Who Is Pursuing an MBA? - Infographic
Traditionally, education was seen as an uninterrupted continuum moving from one tier to the next. Graduate high school, earn your Bachelor's, and then move on to your Master's, all in immediate succession.
While some students still follow that traditional path, it's increasingly common for students to transition several times between school and work – sometimes pursuing both at once – as more professionals realize that their need for knowledge has no age limit.
Today’s MBA Students are Older
At many of the top business schools in the country, younger MBA students with minimal work experience are becoming the exception, not the rule.
Analysis of 2012 MBA admissions data collected by Bloomberg BusinessWeek from a number of leading business schools shows the amount of professional experience students had prior to enrollment ranged from 25 months to 108 months – more than nine years' worth of work. MBA students' average age at matriculation was between 27 and 29.
Other research supports and expands on these findings. In fact, according to the Graduate Management Admission Council's 2015 Application Trends Survey Report, 89% of executive MBA programs have six or more years of work experience.
Age Trends at Ashford
At Ashford, older students are even more likely to find peers their own age than the broader data suggests. At the graduate level, nearly 42 percent of Ashford students are aged 40 or older. In fact, Ashford has more older students pursuing graduate degrees than 22- to 29-year-olds enrolled.
Ashford students pursuing MBAs are even older. According to an internal analysis* of all MBA enrollment data at the Forbes School of Business® between 2010 and 2016, the median age for MBA students at Ashford is 38, a full decade older than the average at other leading business schools. Over the six-year timespan studied, a massive 71 percent of students enrolled in the MBA program were between 31 and 50 years old, while 15 percent were over 50.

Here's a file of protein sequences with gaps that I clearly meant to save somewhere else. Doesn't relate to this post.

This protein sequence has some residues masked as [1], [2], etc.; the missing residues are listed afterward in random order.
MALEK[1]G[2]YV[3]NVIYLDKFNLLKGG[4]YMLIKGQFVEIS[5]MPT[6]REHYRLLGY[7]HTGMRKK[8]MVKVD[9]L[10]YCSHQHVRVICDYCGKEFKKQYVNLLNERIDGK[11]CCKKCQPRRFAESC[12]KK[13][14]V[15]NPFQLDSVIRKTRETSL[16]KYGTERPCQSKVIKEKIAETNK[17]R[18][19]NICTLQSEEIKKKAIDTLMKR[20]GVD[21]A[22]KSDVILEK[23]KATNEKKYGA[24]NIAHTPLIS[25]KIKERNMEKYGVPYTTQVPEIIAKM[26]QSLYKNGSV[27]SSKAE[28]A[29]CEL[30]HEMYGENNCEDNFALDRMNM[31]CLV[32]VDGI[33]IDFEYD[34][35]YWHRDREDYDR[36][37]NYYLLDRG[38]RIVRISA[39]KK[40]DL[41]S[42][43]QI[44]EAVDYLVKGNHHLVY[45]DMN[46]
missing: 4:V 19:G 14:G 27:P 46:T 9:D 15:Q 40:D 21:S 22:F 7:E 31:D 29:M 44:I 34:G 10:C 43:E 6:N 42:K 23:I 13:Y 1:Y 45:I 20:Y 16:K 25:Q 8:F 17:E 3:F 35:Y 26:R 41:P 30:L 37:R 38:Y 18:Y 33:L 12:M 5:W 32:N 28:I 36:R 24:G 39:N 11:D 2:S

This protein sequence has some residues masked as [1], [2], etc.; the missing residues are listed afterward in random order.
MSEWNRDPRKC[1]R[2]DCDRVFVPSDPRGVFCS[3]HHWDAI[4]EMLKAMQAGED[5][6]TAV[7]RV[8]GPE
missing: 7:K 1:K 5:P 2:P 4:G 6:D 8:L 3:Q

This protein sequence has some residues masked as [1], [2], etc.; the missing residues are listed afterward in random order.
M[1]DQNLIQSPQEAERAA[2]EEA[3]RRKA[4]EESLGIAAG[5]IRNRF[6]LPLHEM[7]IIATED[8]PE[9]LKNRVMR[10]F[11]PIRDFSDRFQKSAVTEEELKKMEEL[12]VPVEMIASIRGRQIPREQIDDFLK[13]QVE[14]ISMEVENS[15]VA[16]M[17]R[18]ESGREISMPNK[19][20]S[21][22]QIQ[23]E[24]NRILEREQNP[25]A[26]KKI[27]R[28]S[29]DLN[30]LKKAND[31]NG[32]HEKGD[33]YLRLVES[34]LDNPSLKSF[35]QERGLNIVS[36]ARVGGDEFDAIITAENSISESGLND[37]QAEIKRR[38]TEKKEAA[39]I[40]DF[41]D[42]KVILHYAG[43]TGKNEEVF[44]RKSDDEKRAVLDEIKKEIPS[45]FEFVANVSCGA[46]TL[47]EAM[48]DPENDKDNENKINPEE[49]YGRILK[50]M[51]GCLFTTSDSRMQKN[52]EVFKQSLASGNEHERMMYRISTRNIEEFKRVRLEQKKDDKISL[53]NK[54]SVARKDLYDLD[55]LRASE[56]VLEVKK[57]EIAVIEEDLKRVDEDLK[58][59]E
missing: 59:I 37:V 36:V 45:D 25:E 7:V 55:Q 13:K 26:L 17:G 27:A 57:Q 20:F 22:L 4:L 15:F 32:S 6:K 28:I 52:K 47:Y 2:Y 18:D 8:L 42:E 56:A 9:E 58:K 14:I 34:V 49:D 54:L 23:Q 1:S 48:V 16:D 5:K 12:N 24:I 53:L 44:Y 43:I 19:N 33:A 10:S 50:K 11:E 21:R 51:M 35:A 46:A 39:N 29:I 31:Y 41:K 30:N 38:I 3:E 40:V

Pursuing an MBA from Ashford University is often appealing to older students because the flexible, online program allows established professionals to stay with their current companies and continue to build seniority while in school. Online education also allows MBA students to pursue an advanced degree without completely disrupting their lives with a move or other major changes.
Another Ashford advantage is that the program offers students a more focused and accessible path to their MBA. MBA candidates can transfer approved credits toward their Master’s degree, and they must complete 14 six-week courses (42 credits). Classes are designed to build on each other smoothly and in succession, without making students wait for a new semester to start or have to worry about being wait-listed.
An MBA Can Open Doors
MBAs have access to expanded career options, as well. While a Bachelor's degree in finance may allow you to work at a bank, an MBA with a focus in finance can open the door to potentially more lucrative and mentally rewarding careers.
The same logic applies to earning a Bachelor's in marketing versus an MBA with a focus in marketing. The former gives you solid professional skills for an entry-level position. The latter can prepare you to run a marketing department or agency. For those looking to advance their careers, an MBA can provide the education you need.
There are number of great reasons to pursue an MBA at any age. Whether you want to develop a strong business acumen to launch your next big endeavor or earn the credentials to potentially land a promotion and bigger paycheck, you won't be alone in today’s business schools, whatever age you are.
Written by Ashford University staff
*Data retrieved on March 22, 2016 for any students that were active in the MBA program for any length of time from March 21, 2010 to March 21, 2016.